Bike scheme helps to turn life around
5:30am Wednesday 18th June 2014 in By Marion Sauvebois
FROM homelessness and isolation back to the fold of society, Mark Wheatley’s life was turned around by the Salvation Army after losing his partner and house within six months of being made redundant.
Losing his job as a retail manager in 2011 was the start of a downward spiral for the 44-year-old. Within six months his relationship had broken down and he soon found himself without a roof over his head.
He was directed by the council to the Salvation Army’s Booth House Lifehouse where he was given emergency accommodation before being allocated a room.
Within a few weeks the father-of-two began volunteering at the church and charity’s Recycles scheme where he gradually learned cycle mechanics.
He was soon offered the opportunity to complete an NVQ Level 2 qualification in engineering.
Three years on, he is now employed by The Salvation Army as a relief cycle mechanic and lives in a housing association flat in Barrington Close.
Looking back, Mark still struggles to recognise the person he had become when he first came to Lifehouse.
“It was awful,” said the father-of-two. “We joke about it now but the person I was two years ago is completely different now.
“At first I was nervous and scared, and hardly spoke to anybody, I had very little confidence at all.”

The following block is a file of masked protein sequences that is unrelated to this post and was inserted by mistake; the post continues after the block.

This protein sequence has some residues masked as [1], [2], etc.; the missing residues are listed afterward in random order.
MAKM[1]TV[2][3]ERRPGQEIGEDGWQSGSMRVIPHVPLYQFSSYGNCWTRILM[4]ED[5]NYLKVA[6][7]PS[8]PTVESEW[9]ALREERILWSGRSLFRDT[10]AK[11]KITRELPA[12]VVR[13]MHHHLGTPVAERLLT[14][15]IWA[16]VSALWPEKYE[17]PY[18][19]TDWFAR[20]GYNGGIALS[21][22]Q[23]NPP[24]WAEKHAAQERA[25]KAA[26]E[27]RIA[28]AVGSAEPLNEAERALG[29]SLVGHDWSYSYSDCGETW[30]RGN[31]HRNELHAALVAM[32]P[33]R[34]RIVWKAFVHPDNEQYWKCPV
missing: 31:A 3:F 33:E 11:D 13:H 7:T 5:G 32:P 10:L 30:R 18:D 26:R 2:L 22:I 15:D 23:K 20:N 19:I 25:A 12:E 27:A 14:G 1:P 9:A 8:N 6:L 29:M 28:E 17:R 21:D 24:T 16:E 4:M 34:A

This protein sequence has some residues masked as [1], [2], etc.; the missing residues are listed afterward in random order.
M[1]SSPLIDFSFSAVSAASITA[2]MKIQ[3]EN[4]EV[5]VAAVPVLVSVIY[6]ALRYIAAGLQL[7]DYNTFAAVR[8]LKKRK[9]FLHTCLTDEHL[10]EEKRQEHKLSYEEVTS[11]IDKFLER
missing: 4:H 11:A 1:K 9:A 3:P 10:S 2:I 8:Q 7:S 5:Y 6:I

At his lowest ebb and robbed of his last shreds of self esteem, Mark was unable to look others in the face.
“The Salvation Army is an incredible organisation,” he added. “They support vulnerable people and if you are willing to put in the effort the Salvation Army will help you to turn your life around.
“They help people who are in need get their confidence back by not only listening to them but also helping them in practical ways.
“I am really proud to wear my Salvation Army shirt home from work on the bus.”
Recycles gives people at Booth House Lifehouse, in Spring Close, the opportunity to learn new skills by refurbishing old bikes and doing repairs for people in the community.
Rick Bartlett, a Recycles cycle mechanic, remembered Mark’s first day on the programme.
“He didn’t have any interest in bikes at the beginning, just the retail side,” he said. “He slotted into retail and then slowly we gave him bikes to build and repair.
“It turned out he was a good mechanic and so we put him through the Cytech bicycle maintenance industry standard qualification.
“The changes I’ve seen in Mark – it’s almost like two different people.
“He came to us quite down on his luck and quite depressed. He is now confident and moving forward. It is a total change around.
“This job can be quite challenging but it is stories like this that make it worthwhile.”
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